It took only five risible seconds of dueling swordplay for Jeanette MacDonald & Nelson Eddy, Hollywood’s tethered operetta songbirds, to fall from the cultural mainstream (Squaresville division) to pure ‘camp.’ They never really recovered. Worse, it curdled the very idea of their earlier films, marking them down as an aberration in popular taste, niche marketeering for old foggies, whereas a film like MAYTIME, hardly their best work, was the top grossing pic of 1937. This Noël Coward operetta had been filmed to great effect in Britain back in 1933, enlivened with a witty, even heartbreaking flashback structure that highlighted the loss of romance in the modern jazz age. (M-G-M also managed to lop off Coward’s classic tune ‘If Love Were All,’ though ‘Zigeuner’ and ‘I’ll See You Again’ remain.) But with the whole cast swimming upstream against pudding-rich TechiniColor (Eddy looks, er, matronly), it’s hard to care about MacDonald’s engaged Brit skipping town with a Viennese music teacher. (In ‘33, Anna Neagle & the very Continental Fernand Gravey knew how to put these types over.) The director, ‘Woody’ Van Dyke, had often coaxed a teasing tone from the MacDonald/Eddy tag-team, matching their stolid, creamy voices to their frame-filling faces. But here, no one seems able to divine the casual romantic, bittersweet style Coward was aiming for*, and the film goes nowhere.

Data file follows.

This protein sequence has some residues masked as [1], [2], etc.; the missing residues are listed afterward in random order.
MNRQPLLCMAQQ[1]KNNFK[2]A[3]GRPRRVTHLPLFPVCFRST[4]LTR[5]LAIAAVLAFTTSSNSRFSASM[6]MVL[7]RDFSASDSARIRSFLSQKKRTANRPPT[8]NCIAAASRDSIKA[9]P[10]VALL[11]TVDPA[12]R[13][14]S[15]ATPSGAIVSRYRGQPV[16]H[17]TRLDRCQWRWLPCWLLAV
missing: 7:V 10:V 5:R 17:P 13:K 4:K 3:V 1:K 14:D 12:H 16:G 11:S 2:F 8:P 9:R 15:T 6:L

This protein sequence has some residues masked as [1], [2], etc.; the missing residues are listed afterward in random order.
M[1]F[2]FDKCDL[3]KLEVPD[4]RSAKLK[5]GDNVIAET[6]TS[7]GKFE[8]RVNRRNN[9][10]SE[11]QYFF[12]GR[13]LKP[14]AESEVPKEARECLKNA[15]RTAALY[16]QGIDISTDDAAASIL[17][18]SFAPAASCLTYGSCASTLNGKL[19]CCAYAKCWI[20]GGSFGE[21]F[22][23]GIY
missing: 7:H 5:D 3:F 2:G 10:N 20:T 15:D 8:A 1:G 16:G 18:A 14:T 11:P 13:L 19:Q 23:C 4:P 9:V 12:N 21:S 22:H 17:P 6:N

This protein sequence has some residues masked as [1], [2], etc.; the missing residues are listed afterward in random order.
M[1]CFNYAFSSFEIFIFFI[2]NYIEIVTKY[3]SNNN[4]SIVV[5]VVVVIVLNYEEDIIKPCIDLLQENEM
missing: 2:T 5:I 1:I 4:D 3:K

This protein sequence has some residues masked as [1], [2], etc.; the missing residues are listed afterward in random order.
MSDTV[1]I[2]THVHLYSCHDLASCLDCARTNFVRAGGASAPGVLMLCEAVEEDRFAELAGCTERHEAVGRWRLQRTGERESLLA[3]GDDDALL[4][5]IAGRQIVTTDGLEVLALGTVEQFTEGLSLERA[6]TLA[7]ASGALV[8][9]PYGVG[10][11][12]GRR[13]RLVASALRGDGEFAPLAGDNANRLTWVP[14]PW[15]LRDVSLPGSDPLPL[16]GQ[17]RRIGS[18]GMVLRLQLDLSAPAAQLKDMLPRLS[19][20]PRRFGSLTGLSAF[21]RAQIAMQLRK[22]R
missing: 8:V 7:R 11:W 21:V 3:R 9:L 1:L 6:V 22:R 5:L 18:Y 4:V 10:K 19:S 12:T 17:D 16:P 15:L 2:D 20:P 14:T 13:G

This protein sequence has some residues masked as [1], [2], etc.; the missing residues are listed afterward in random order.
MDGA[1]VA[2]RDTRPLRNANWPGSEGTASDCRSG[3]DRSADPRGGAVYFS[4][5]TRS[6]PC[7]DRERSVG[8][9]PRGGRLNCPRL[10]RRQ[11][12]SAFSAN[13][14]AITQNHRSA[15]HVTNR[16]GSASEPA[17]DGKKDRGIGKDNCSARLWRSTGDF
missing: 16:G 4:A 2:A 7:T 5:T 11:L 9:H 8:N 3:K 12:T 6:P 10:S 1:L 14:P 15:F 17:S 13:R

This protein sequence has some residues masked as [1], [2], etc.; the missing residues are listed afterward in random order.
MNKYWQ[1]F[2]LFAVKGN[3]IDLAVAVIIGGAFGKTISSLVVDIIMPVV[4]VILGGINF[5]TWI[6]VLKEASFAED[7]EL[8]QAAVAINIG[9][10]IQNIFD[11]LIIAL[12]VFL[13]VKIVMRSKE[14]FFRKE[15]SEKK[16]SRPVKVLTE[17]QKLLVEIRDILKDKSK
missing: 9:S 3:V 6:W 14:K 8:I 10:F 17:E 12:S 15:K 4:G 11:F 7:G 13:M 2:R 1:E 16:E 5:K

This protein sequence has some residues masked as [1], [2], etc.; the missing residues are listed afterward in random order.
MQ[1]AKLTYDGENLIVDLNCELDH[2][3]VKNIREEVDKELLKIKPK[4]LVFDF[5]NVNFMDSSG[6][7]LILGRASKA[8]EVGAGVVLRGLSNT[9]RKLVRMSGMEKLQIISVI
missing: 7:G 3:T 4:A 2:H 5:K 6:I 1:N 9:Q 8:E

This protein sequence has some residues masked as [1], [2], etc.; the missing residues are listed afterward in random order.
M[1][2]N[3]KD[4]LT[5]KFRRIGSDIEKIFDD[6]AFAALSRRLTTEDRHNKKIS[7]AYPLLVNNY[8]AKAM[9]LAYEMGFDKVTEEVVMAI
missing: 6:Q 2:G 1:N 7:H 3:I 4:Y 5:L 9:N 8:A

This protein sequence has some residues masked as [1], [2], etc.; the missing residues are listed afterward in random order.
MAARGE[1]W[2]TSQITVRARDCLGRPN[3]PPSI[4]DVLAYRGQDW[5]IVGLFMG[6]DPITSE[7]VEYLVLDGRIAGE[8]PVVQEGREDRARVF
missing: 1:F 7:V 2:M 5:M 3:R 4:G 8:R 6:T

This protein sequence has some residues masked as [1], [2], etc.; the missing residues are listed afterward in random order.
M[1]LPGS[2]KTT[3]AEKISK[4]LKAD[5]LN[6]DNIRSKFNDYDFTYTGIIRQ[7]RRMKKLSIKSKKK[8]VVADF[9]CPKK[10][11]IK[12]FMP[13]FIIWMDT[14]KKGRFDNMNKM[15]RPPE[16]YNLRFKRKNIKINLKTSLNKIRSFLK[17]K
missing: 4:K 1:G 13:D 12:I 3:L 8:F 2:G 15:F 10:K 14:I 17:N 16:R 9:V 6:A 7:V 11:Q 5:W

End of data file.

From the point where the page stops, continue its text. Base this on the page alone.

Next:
WATCH THIS, NOT THAT: *Coward himself called this ‘ a nauseating hotchpotch of vulgarity, false values, seedy dialogue, stale sentiment, vile performances and abominable direction.’ But what did you really think, Noël? More than that, after seeing it, he vowed to sell no more of his work to the movies unless he was personally involved. No empty threat since his next four projects were IN WHICH WE SERVE/’42; THIS HAPPY BREED/’44; BLITHE SPIRIT/’45 and BRIEF ENCOUNTER/’45. And that 1933 BITTER SWEET? Hopefully, soon to show in a decent Stateside release as it’s currently available only on Region 2 DVD.